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Camper and camper

July 12, 2013

My reward for driving around 800km in 6 days in a 44-year-old camper, not fitted with air conditioning or power assisted steering, and with a top speed of 80kms unless you were prepared to take your life and the lives of all other motorists you encounter in your hands, was another visit to Ikea. It seems that the Nice Lady Decorator had “forgotten” to buy some very important items when I had been subjected to the first dismal visit a few days ago on our way to Tuscany. This entailed another visit to the nasty Scandy store on the way back yesterday. When pressed she did not seem to be able to identify any of these most important purchases, but was I surprised? No.

Driving any vehicle in Italy is to engage in a kind of Russian Roulette. That line in the middle of the road that Brits and most other sane driving nations use to try to ensure that one stays on ones own side of the road, seems to be studiously ignored by Italians. Perhaps they all have line blindness? At every T junction where you have the right of way, an Italian motorcycle or a Fiat Punto badly misjudge the amount of time they have to pull out in front of you. The other irritating aspect of driving in Italy is that Italians like to wait at a Zebra crossing until the last possible second and then set off across the street studiously ensuring that they look in neither direction. If they had any idea of the age and delayed response time of the braking technology with which I was fighting, then they would have been mad not to take a backwards step. Perhaps they did know and they are all mad. Perhaps, like me, they are not that keen on Italian food and are collectively in search of a quick end?

Bluebell from above

camper in italy

Anyway, exhausted after several near pedestrian wipe outs and 200km mostly uphill, and of fighting to keep Bluebell on the road, we made it close to Imperia on the Italian Riviera where we made camp. There is nothing gay about that. It was on a campsite called Frantonio. They have a deep recession in Italy, the campsite was just about full, there is no restaurant within 3kms, but was their very attractive looking open air restaurant open? Oh no. That would have been too logical. A captive audience of some 200 people on the site and you close the restaurant. It is probably open at Christmas when there is nobody here. This an illustration of the commercial aptitude of a stunned tortoise. Perhaps they were closed because they serve Italian food and nobody likes it?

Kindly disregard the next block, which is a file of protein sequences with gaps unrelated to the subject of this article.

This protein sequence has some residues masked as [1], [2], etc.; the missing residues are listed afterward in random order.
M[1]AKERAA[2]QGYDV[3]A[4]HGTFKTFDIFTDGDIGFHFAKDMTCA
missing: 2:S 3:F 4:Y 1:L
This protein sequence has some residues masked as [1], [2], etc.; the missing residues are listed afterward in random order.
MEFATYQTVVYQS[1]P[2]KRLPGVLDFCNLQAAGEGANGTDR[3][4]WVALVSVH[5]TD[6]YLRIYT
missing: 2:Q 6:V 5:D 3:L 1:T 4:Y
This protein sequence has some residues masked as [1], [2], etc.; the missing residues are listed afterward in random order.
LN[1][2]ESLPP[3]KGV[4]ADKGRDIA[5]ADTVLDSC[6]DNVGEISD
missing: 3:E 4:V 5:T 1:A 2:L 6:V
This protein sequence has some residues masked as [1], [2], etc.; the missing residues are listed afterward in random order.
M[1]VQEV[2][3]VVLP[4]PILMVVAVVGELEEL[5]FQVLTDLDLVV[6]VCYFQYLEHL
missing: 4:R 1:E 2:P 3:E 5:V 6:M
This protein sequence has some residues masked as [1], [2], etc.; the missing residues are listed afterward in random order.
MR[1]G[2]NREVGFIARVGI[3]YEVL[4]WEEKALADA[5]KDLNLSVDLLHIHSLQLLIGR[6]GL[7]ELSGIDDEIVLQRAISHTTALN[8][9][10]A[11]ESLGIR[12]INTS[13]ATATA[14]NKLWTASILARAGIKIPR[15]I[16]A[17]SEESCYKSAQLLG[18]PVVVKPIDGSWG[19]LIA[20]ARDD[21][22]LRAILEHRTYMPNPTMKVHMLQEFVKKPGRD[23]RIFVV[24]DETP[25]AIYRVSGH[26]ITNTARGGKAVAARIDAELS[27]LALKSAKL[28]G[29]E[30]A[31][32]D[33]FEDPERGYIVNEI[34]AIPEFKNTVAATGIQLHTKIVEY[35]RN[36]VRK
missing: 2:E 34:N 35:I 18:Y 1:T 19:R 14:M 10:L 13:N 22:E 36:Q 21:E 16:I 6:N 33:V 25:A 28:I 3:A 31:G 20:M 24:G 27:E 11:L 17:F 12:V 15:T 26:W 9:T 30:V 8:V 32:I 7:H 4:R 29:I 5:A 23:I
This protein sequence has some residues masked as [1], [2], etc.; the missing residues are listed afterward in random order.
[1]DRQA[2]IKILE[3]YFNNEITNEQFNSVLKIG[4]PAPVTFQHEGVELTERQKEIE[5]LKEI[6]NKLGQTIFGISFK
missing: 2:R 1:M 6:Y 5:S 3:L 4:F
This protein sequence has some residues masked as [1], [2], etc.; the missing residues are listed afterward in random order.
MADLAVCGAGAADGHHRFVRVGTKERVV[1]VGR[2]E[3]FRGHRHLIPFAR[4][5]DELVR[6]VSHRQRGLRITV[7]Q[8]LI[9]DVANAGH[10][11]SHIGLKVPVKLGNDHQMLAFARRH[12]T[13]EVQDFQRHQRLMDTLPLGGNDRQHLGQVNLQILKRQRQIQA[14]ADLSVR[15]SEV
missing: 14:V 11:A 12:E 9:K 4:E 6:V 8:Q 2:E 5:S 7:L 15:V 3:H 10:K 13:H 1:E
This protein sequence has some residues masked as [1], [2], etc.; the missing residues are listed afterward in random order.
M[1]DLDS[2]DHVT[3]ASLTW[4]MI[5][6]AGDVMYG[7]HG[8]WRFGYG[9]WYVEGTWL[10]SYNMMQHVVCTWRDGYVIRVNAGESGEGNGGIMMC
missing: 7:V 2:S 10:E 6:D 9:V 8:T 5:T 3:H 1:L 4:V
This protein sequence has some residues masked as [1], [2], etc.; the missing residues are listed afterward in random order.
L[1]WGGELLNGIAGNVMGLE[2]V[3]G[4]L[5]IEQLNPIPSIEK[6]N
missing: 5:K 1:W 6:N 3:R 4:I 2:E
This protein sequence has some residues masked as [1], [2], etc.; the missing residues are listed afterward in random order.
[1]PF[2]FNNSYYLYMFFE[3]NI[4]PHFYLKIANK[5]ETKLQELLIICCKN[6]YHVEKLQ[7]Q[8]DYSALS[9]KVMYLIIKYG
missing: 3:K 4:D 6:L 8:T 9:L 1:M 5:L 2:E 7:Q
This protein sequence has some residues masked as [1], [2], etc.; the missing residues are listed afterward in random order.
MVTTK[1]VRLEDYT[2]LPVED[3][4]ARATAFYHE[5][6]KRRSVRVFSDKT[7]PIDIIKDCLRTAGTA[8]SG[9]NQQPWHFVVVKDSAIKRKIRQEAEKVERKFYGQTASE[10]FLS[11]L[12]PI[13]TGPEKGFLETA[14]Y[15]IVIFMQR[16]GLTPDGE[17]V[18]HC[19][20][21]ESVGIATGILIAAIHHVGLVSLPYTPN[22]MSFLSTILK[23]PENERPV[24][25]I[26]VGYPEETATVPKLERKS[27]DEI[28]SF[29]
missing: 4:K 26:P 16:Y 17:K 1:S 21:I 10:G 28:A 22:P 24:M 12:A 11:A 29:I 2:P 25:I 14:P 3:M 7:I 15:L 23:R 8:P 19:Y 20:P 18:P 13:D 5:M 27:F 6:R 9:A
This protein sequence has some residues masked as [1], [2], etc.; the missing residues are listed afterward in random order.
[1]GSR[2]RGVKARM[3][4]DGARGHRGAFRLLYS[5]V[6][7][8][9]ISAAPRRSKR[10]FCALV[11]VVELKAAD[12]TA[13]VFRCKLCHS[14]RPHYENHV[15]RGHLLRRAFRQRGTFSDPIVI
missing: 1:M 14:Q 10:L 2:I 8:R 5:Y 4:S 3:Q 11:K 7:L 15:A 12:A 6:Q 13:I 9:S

Earlier, we had stopped for yet more retail therapy as That Nice Lady Decorator had spotted another market at a town called Rapallo. Being a doyen of the rap scene, I was keen to hear what Italian rappers were saying but it was all in Italian. This is of course an outrageous untruth. In reality. I have no interest in what they are saying. I am fairly certain that street references to pizza and pasta may have limited sales potential.

So the Italian camping odyssey is at an end and we shall be back in the warm embrace of Valbonne this afternoon. I have a real treat in store for me when I arrive, a meeting with the French tax authorities, who sent to want to charge me thousands in tax despite the fact that I earned nothing in the two months when I was in France last year. I really am a pauper, which is why I have to spend some of each day writing this nonsense so that you will all sign up for Currencies Direct.

Chris France
@Valbonne_News

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